The increasingly likely outcome for another historically weak solar cycle continues the recent downward trend in sunspot cycle strength that began over twenty years ago during solar cycle 22. If this trend continues for the next couple of cycles, then there would likely be increasing talk of another “grand minimum” for the sun which is an extended period of low solar activity. Some solar scientists are already predicting that the next solar cycle, #25, will be even weaker than this current one. However, it is just too early for high confidence in those predictions since many solar scientists believe that the best predictor of future solar cycle strength involves activity at the sun’s poles during a solar minimum and the next solar minimum is still likely several years away.

Aarhus University, Denmark: The activity of the Sun is an important factor in the complex interaction that controls our climate. New research now shows that the impact of the Sun is not constant over time, but has greater significance when the Earth is cooler. Since the end of the Last Ice Age about 12,000 years ago, the Earth has generally experienced a warm climate. However, the climate has not been stable during this period, when temperatures have varied for long periods. We have generally had a slightly cooler climate during the last 4,000 years, and the ocean currents in the North Atlantic have been weaker.

Abstract from Geology (Journal of the Geological Society of America): Mounting evidence from proxy records suggests that variations in solar activity have played a significant role in triggering past climate changes. However, the mechanisms for sun-climate links remain a topic of debate. Here we present a high-resolution summer sea-surface temperature (SST) record covering the past 9300 yr from a site located at the present-day boundary between polar and Atlantic surface-water masses. The record is age constrained via the identification of 15 independently dated tephra markers from terrestrial archives, circumventing marine reservoir age variability problems. Our results indicate a close link between solar activity and SSTs in the northern North Atlantic during the past 4000 years; they suggest that the climate system in this area is more susceptible to the influence of solar variations during cool periods with less vigorous ocean circulation. Furthermore, the high-resolution SST record indicates that climate in the North Atlantic regions follows solar activity variations on multidecadal to centennial time scales.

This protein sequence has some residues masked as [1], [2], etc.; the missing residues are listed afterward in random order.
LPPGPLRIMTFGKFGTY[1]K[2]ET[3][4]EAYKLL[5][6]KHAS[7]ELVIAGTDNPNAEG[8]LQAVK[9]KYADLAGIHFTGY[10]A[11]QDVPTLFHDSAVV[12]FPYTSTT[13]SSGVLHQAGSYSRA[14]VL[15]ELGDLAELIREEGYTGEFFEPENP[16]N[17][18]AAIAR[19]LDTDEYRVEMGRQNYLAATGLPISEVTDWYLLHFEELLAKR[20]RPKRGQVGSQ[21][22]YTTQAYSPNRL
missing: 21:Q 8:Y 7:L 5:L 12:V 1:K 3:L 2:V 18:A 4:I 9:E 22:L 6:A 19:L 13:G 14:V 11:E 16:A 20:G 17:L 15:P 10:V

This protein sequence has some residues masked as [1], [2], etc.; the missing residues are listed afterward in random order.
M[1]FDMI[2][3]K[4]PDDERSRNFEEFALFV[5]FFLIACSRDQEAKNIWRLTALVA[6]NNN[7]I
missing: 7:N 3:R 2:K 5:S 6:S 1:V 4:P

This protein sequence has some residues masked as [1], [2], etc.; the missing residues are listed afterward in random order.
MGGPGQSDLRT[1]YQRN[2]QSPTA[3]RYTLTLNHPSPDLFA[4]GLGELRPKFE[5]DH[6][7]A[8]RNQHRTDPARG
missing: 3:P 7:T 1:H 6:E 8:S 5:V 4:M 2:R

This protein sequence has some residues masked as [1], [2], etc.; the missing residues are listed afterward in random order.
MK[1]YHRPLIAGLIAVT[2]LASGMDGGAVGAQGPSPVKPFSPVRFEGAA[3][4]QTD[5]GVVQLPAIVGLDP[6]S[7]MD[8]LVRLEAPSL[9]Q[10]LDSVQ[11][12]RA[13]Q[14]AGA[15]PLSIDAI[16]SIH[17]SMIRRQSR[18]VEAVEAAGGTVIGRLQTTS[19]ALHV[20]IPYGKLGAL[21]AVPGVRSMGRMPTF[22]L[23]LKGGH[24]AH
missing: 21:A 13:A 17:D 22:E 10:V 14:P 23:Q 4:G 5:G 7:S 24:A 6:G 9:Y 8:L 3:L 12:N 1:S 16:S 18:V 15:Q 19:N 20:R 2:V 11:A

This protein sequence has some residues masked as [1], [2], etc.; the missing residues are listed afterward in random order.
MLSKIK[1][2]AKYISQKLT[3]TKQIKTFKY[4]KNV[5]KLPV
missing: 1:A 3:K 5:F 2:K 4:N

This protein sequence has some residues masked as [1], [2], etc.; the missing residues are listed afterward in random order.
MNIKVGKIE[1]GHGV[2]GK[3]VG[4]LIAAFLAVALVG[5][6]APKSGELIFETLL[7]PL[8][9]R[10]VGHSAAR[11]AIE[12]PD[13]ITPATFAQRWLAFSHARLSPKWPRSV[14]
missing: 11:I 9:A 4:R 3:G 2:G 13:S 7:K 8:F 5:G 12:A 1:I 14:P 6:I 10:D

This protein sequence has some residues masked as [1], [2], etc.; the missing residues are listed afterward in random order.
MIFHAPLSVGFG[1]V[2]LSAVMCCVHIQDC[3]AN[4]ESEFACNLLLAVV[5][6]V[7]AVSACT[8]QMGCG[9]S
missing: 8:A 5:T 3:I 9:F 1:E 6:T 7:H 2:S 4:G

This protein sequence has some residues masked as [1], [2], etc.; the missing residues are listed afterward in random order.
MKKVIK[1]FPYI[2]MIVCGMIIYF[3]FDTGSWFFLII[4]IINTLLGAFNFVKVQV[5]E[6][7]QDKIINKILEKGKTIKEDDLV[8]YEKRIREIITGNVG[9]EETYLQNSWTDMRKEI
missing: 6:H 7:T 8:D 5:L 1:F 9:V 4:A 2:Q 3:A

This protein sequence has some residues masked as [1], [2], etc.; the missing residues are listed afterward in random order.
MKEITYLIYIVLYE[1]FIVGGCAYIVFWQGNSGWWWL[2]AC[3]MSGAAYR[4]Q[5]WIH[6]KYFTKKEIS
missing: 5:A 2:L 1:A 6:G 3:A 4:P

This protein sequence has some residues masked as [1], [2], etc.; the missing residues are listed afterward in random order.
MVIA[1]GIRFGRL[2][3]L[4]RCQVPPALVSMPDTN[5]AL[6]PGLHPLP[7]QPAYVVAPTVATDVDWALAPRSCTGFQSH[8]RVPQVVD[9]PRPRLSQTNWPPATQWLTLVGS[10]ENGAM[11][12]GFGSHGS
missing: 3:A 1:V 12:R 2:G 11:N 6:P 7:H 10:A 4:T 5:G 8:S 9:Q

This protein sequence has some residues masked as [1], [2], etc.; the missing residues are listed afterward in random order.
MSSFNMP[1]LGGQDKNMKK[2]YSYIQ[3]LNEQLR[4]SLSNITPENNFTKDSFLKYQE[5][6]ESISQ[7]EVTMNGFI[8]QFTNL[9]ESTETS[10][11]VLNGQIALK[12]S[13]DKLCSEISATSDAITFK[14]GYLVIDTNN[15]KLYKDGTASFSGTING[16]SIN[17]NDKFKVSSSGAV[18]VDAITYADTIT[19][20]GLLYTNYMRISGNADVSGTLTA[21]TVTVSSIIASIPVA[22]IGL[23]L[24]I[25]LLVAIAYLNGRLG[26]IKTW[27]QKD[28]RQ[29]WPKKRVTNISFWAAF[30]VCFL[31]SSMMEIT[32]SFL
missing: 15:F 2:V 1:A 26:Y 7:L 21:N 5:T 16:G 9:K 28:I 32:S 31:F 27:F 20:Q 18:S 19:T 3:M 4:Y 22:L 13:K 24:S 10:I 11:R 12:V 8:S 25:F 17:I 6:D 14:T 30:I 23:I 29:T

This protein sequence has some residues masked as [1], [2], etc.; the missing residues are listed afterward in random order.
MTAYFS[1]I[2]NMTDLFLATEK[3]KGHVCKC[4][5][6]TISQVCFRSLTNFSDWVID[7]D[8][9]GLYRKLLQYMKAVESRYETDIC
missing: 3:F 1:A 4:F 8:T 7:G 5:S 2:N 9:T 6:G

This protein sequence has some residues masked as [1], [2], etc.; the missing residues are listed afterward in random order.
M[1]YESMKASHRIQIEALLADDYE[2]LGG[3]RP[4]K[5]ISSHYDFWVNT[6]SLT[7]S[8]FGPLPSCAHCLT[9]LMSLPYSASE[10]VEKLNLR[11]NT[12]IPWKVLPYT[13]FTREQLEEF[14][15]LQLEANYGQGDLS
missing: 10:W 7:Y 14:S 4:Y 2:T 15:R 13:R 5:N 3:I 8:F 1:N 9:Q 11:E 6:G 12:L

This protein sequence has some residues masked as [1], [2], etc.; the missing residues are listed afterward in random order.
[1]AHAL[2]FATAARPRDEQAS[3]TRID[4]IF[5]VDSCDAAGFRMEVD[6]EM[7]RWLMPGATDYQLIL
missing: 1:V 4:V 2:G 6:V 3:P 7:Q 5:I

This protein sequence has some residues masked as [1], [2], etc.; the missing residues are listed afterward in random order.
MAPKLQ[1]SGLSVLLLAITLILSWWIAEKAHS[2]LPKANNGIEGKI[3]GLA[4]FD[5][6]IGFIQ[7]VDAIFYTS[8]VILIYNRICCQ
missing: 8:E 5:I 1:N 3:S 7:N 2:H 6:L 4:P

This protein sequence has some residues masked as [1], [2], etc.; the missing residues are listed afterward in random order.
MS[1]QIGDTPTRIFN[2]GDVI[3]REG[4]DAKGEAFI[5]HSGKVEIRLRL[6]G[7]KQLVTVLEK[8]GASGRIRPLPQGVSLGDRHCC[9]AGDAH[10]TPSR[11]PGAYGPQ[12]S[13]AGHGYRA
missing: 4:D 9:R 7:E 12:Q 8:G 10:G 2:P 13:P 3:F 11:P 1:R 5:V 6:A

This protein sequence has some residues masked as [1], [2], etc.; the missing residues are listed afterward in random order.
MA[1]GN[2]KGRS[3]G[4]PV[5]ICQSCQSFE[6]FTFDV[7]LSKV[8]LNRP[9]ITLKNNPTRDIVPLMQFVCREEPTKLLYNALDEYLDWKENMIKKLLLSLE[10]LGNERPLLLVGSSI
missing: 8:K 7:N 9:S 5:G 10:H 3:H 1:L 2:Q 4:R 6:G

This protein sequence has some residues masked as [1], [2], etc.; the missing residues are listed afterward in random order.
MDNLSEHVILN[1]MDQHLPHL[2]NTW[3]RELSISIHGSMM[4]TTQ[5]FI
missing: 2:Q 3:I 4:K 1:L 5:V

This news is devastating to the Church of Global Warming and policy promulgated by the U.N. and the Obama administration. It will be interesting to see if the lap-dog media attempt to discredit the observational data.

400 yrs sunspots

See also:

Climate change in perspective

Evidence that CO2 emissions do not intensify the greenhouse effect

Some basic facts on carbon dioxide and climate